Worth the risk.  Spent the next 10 minutes trying to figure out how it was going in the car.  Tilted it sideways which wasn’t ideal for the hinges as the weight was now not normal, but it was going to fit in the car with the cabinet.

*** Getting it home ***

old blue sewcraft sewing machine

So this is her after I removed the light.  The headlamp on the left site, a keeper. and may be my light for this machine for now.

I didn’t know that “oil removes oil” until my podcast friend Tina told me. This actually was taken after I cleaned it up unguided. I got down into a lot of the outside crevices, removed the visible dirt on the outside of the machine, anything I didn’t need to remove pieces to clean.

Sewing machine oil cleaned this machine up pretty well. And a toothbrush, and a toothpick, and a microfiber cloth.

I did have a belt from the bernina that I did steal for this machine, but I proceeded to break that belt right away.  Motor must have been setting too low.

A couple of days later I did get a chance to get a new belt. I bought two, Just in case.

But didn’t set down with the machine to give it its’ ‘take apart’ cleaning & oiling until I saw the video that was made with me in mind that will be a great reference to me and others in the future.

I now know how to take apart the machine enough to oil it.

*** Trying it out ***

It took until this morning to try to sew with it. Now I’m getting a wobble.

I am posting a video about my machine so you can see the issues I am having with the wobble. I don’t know much about video except that it makes me about 10-90 times more nervous than creating audio files. I am putting my first you tube video up with this post.

Please comment here instead of at the youtube channel if you have any advice. I am considering the idea that the cabinet may be the issue rather than the machine itself.

This video reminded me of why I liked podcasting however. Although my stomach is now churning a little bit. Here’s hoping for a good reception. If there is no video about the sewcraft in this post, I took down the youtube video.  Thanks for understanding if that is the case.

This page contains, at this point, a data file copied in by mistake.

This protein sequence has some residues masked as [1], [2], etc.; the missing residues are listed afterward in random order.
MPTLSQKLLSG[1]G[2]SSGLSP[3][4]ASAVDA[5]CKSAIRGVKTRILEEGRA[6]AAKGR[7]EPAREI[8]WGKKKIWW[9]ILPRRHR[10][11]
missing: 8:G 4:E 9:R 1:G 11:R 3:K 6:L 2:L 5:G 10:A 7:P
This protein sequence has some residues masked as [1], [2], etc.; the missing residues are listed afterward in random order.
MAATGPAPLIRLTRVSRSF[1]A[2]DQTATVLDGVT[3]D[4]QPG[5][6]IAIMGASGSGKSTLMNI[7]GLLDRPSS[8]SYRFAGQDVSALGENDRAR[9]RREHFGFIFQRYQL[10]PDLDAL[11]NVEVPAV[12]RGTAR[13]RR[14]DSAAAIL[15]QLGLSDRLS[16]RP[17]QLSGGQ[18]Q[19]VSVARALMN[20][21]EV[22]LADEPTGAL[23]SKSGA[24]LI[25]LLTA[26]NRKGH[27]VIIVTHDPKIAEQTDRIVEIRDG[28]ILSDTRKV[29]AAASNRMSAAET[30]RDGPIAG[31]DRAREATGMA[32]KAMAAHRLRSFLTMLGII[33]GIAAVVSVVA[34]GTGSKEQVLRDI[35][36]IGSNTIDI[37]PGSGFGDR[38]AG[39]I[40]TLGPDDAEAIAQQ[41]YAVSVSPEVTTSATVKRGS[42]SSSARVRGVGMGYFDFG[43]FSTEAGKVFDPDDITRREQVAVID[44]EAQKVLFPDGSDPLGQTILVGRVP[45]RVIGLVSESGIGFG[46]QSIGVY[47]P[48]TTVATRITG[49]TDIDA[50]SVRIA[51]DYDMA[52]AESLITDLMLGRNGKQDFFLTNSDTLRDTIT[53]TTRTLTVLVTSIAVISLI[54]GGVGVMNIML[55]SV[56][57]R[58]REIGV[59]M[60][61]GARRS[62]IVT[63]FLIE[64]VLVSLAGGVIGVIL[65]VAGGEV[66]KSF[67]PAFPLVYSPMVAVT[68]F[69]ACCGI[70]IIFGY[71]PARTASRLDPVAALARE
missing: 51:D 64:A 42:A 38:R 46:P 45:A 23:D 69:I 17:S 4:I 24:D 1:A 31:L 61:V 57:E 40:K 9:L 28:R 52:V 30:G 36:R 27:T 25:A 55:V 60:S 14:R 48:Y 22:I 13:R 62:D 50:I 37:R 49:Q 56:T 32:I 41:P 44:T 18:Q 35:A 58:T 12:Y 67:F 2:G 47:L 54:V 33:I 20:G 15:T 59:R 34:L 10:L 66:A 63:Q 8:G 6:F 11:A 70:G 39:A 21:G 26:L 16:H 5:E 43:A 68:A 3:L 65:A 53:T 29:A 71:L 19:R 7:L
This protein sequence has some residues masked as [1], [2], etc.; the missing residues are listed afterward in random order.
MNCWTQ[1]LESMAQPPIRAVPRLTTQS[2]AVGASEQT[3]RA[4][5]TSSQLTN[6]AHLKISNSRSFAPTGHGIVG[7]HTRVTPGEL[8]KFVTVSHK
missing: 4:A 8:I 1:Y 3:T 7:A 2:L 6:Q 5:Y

🙂

11 comments

  1. You did just fine! I do miss your podcast but totally understand. The machine cleaned up beautifully and as soon as we figure out the shaking, you’ll be good to go for years


  2. I think you’ve done brilliantly, Darla, to sort all this out! Well done. I don’t know enough to offer any advice but I bet someone will.


  3. $20!!! Dang! And such a pretty color.
    I am totally stealing your headlamp idea. 🙂 Brilliant! I don’t have room or $$ for a lamp but I already have a headlamp for running.

    I have no idea about the shaking though.

    PS You should be a hand model! You have lovely hands. 😀


  4. Don’t worry Darla.. What you’re calling a wobble is totally normal vibrations from such a heavy machine. You will get used to it. From what I can see in the video, you have a real gem of a machine there! It’s gorgeous and sews like a dream! Enjoy!
    Thanks for this post and the video. I am going to go watch Tina’s again so I make sure I know what I am doing when cleaning and oiling. Welcome to the vintage club.. as Tina says, these “Old Girls” are just fabulous.


  5. What a disappointment to learn about the Bernina not being a good candidate for a repair, however, you new little machine is so cute looking. I hope it can do many things for you.

    You made a great find on Craig’s list in finding the machine. I looked on Craig’s list for my area and there is nothing wonderful like your machine listed.


  6. From looking at the sewing machine running, it seems to me its normal vibration from a heavy machine in a fairly light weight sewing cabinet. When I used to use a long folding table to sew on, my machine would vibrate a lot more than when I switched over to sewing at my much heavier and sturdier kitchen table. I don’t think its anything to worry too much about and the machine sounds as if it is running smoothly and sewing nicely.


  7. How much does those kind of machines (clone) go for?


    • You’re replying to a 2.5 year old post. This one was 20, and that’s what I believed was average (for clones) at the time. Join the vintage sewing machine group on FB if you’re interested in learning and being a vintage machine owner and you’ll quickly find the common prices.


  8. Did you try adjusting your belt that connects to the motor? You don’t want it super tight then it shouldn’t be too loose either. Hope that helps.


  9. Just got a “mercury” branded japan made “delux 1953” singer 15-90 clone and it also seems to wobble quite a bit. Curious if the actual Singer branded machines from that era do it as well. My machine is in a portable wooden box and has a questionable belt with a kink in it. Im going to replace it inhipes it reduced the vibrations some.